It is our responsibility to find ways to embed human values into today’s technological structures to create the online discourse we want.
The topic of fake news is at the forefront of our political debate, now more than ever. What gave rise to its ubiquity? How do we combat it? Is this just an inevitable outcome of the Internet opening up a wider space for communication?
In my previous post, I noted how accustomed I am to trolling in the comments sections of my online articles and social media. But I refuse to believe that this phenomenon is an inescapable aspect of our latest communication technologies. There is nothing in the structure of the Internet itself that necessitates the truth getting lost in a swamp of alternative facts and personal attacks. It may be easier for this to happen now, given the sheer volume of information that can be conveyed online, but it is still our responsibility to set the standards for the discourse we want. As I write in my upcoming book on AI and human + machine collaboration, Deep Thinking, technological advances can present new obstacles, but overcoming these challenges will make us more creative—by obliging us to innovate forward, rather than retreating from the progress we have made. So let us think creatively, to see if we can solve new problems without restricting old freedoms.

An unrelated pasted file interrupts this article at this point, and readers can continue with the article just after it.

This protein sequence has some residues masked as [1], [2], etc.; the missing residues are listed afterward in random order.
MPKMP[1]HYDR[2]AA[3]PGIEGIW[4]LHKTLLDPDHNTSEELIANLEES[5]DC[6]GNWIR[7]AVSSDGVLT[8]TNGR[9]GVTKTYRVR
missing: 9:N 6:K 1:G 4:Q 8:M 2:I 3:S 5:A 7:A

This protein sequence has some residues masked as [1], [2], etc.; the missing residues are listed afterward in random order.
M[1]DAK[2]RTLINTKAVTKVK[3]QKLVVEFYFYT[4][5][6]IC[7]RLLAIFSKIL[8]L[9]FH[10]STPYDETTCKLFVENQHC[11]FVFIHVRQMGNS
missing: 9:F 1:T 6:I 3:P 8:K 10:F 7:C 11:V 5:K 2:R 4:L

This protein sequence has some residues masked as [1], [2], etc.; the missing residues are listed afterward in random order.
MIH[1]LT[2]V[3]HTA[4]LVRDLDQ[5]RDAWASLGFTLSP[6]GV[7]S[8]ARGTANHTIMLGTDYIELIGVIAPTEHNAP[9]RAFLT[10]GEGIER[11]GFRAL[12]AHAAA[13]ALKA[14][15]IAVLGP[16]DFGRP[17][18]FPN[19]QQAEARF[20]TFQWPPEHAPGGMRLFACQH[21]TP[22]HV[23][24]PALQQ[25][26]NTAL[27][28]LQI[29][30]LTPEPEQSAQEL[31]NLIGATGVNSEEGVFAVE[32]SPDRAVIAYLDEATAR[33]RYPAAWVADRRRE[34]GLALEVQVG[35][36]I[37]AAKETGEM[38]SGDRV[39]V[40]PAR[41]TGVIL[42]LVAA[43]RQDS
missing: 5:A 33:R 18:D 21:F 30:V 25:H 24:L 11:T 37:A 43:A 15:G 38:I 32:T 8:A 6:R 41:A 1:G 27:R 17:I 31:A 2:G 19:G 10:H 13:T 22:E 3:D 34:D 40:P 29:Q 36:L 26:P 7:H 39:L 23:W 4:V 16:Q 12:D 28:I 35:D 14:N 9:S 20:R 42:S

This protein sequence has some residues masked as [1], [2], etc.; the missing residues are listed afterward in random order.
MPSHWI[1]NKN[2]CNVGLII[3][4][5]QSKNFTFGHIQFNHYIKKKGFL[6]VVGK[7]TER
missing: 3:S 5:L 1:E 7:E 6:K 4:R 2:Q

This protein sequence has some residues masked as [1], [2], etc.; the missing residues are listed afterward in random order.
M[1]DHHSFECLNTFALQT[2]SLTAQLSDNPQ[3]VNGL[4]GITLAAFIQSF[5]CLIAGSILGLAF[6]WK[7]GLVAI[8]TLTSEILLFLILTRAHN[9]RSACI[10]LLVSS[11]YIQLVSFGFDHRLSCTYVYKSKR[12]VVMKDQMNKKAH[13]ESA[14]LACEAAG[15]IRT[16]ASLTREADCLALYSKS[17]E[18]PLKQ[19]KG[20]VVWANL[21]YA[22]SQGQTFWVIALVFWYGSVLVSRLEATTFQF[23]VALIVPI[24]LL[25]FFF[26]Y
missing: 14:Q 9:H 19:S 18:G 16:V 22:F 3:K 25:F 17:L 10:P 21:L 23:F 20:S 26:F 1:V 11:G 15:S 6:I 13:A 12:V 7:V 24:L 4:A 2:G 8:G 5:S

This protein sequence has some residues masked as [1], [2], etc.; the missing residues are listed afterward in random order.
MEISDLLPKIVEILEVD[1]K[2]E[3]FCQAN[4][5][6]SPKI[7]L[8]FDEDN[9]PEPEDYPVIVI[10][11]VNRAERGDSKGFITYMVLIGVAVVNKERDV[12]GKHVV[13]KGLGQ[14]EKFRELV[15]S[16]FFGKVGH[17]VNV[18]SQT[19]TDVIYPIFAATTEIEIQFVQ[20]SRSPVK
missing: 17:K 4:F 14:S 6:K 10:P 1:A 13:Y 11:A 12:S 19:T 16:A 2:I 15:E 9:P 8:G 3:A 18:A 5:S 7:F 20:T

One response to incessant trolling online is to throw up our hands and conclude that this kind of activity is part and parcel of the Internet, and that if we want to have a discussion where everyone who participates is informed and considerate, we have to move offline and into a face-to-face setting. The more productive approach, I believe, is to ask ourselves how we can combine the best elements of human interaction with the extraordinary potential of technology. A Norwegian news company recently provided an example of doing just that.